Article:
Chris Kromm

Chris Kromm is the executive director of the Institute for Southern Studies. 

Recent Articles

Selma March Commemorated By Politicians Who Support Gutting of Voting Rights

The 50th anniversary of Bloody Sunday—the catalyst for passage of the Voting Rights Act—is being remembered at a moment when voting rights in the South are at their most precarious in half a century.

(AP Photo/file)
(AP Photo/File) In this March 7, 1965, file photo, state troopers use clubs against participants of a civil rights voting march in Selma, Alabama. At foreground right, John Lewis, chairman of the Student Nonviolent Coordinating Committee, is beaten by a state trooper. The day, which became known as "Bloody Sunday," is widely credited for galvanizing the nation's leaders and ultimately yielded passage of the Voting Rights Act of 1965. This article was originally published by Facing South , the website published by the Institute for Southern Studies. T his weekend, tens of thousands of people—including nearly one-fifth of the U.S. Congress and President Obama — are descending on Alabama to commemorate the 50th anniversary of the famous Selma to Montgomery march. The irony is rich: The 1965 Selma march — and the violent "Bloody Sunday" caused by the reaction of Alabama troopers, which horrified the nation — is credited with speeding passage of the Voting Rights Act , one of the crowning...

Republicans Tighten Grip in Southern State Legislatures

While Senate races distracted observers, the GOP piled up wins at the state level, all but assuring the prospects for more extreme measures on abortion and voting rights.

(Image: National Conference of State Legislatures)
(Image: National Conference of State Legislatures) Republicans gained more than 60 state legislative seats in the South in the 2014 elections, strengthening their dominance in the region's state-level politics. This article originally appeared at Facing South , the website published by the Institute for Southern Studies. W hile all eyes were on the shellacking of Democratic U.S. Senate candidates—including 10 who lost in the South — Republicans strengthened their hand in another key area on Election Day: control of state legislatures. After the 2014 elections, Democrats have the majority in just one legislative chamber across 13 Southern states — the Kentucky House of Representatives. In West Virginia, the only other remaining Democratic legislative stronghold in the South, Republicans gained 15 seats to take control of the House of Delegates, and gained seven in the state Senate to bring the West Virginia higher chamber to a 17-17 partisan tie. Altogether, Republicans gained 64...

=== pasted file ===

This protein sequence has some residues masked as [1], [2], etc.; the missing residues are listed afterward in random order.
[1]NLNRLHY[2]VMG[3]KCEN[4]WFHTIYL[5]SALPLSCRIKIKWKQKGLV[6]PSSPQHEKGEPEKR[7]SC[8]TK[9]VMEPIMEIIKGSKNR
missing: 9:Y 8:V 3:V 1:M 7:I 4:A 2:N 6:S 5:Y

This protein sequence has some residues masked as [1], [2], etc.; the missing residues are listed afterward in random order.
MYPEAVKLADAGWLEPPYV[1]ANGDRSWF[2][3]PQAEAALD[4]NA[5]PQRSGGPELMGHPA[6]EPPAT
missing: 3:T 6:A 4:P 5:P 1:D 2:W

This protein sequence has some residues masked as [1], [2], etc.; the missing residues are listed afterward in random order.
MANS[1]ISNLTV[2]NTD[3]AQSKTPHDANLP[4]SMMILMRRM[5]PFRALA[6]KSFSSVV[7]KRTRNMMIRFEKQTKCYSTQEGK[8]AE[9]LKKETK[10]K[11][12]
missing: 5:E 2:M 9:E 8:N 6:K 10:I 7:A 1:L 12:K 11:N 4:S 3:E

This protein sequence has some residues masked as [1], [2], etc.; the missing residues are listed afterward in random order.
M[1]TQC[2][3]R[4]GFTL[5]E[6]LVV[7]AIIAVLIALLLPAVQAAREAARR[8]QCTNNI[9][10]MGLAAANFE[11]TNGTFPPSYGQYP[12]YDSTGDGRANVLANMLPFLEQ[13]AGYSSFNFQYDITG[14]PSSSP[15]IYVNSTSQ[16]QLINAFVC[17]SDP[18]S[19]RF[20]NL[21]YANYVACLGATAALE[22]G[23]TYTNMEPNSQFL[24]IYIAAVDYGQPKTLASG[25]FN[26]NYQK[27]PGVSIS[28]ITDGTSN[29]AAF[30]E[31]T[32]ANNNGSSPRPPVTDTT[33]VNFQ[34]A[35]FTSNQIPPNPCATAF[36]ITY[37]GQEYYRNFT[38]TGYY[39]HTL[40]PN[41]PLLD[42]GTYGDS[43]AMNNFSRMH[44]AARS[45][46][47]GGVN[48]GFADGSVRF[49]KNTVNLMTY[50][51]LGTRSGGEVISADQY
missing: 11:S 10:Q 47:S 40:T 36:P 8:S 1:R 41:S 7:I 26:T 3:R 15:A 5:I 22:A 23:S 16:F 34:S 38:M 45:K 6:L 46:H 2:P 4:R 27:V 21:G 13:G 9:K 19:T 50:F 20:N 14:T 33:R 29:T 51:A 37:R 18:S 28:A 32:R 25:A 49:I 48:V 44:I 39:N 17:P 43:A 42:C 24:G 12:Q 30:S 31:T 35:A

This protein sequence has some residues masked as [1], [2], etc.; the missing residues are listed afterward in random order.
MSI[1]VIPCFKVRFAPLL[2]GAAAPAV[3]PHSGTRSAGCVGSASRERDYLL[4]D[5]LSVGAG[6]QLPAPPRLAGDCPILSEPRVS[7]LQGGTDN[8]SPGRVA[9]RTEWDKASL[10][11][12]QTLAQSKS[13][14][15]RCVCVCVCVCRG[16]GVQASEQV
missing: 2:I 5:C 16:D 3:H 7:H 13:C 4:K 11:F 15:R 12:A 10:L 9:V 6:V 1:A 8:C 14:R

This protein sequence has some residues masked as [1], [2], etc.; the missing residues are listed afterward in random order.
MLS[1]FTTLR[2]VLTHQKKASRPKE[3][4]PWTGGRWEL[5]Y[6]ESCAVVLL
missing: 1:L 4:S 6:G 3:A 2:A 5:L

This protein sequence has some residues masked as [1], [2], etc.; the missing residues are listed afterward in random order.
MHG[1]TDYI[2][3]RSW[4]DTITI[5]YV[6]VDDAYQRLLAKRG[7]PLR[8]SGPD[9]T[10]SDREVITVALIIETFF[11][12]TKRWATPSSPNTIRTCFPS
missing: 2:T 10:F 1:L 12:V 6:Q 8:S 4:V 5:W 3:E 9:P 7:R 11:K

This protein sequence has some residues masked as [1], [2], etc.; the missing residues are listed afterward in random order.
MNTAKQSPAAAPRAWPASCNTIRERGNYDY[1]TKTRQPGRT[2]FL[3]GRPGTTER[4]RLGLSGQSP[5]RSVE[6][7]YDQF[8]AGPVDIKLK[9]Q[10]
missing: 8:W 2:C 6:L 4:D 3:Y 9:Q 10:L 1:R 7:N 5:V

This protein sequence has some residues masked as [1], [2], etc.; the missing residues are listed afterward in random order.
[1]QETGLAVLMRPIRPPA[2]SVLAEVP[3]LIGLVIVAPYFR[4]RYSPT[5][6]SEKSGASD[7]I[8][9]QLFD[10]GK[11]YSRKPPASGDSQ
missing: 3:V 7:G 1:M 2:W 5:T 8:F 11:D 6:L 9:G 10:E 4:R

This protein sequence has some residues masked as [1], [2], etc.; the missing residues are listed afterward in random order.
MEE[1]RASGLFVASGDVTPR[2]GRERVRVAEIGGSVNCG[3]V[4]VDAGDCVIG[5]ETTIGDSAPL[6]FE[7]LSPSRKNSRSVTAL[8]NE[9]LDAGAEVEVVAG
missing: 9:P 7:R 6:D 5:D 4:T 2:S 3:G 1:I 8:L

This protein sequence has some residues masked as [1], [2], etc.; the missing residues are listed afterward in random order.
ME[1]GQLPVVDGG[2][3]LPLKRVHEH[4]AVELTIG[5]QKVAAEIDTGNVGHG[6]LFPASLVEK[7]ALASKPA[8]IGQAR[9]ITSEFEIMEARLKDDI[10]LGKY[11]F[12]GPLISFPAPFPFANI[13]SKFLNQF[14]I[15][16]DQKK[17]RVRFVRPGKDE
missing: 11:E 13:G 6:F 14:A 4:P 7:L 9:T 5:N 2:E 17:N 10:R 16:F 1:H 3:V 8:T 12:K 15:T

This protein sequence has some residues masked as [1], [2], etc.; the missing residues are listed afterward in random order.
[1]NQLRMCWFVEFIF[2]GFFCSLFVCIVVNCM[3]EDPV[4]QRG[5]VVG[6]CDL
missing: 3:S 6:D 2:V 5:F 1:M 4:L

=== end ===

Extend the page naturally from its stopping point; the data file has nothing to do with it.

Which Southern State Is Feeling the Brunt of Big Money Election Spending?

It's not just North Carolina.

(AP Photo/J. Scott Applewhite)
(AP Photo/J. Scott Applewhite) Retired teacher Blaine Heslett and his son Caleb, 15, right, listen as Lee Greenwood delivers his song "God Bless the USA", at a rally for Senate Minority Leader Mitch McConnell of Kentucky, in Cadiz at the Scott Jolly Farm, Tuesday, October 28, 2014. McConnell is campaigning during the final week before the crucial midterm election that could shift the balance of power in Congress. This article originally appeared on Facing South , the website published by the Institute for Southern Studies. D emocratic U.S. Sen. Kay Hagan's bid to defend her seat against Republican challenger Thom Tillis is shaping up to be one of the most expensive U.S. Senate races in history: a flood of more than $103 million in spending from the campaigns and outside groups, according to The Charlotte Observer. This month, the spending spree has translated into about three TV ads every five minutes supporting—or, more frequently, attacking — one of the North Carolina candidates...

North Carolina's Tug-of-War

What happens when a state becomes more progressive and more conservative at the same time?

Victor Juhasz
Victor Juhasz This piece is the third in our Solid South series. Read the opening essay by Bob Moser here , Abby Rapoport's Texas reporting here , and Jamelle Bouie on Virginia here . B ill Cook may be a relative newcomer to North Carolina politics—he won his 2012 state senate race by 21 votes, after two recounts—but he has big plans for the state. By this spring’s filing deadline, Cook, a power--company retiree from the coastal town of Beaufort, had sponsored no fewer than seven measures aimed at rewriting the state’s election rules—largely in ways that would benefit Republicans. Over the past decade, North Carolina has become a national model for clean elections and expanded turnout, thanks to reforms like early voting, same-day registration, and public financing of some races. New voters—mostly people of color and college students—helped Democrats turn the state into a presidential battleground, which Barack Obama won by a hair in 2008 and lost narrowly in 2012. This new electorate...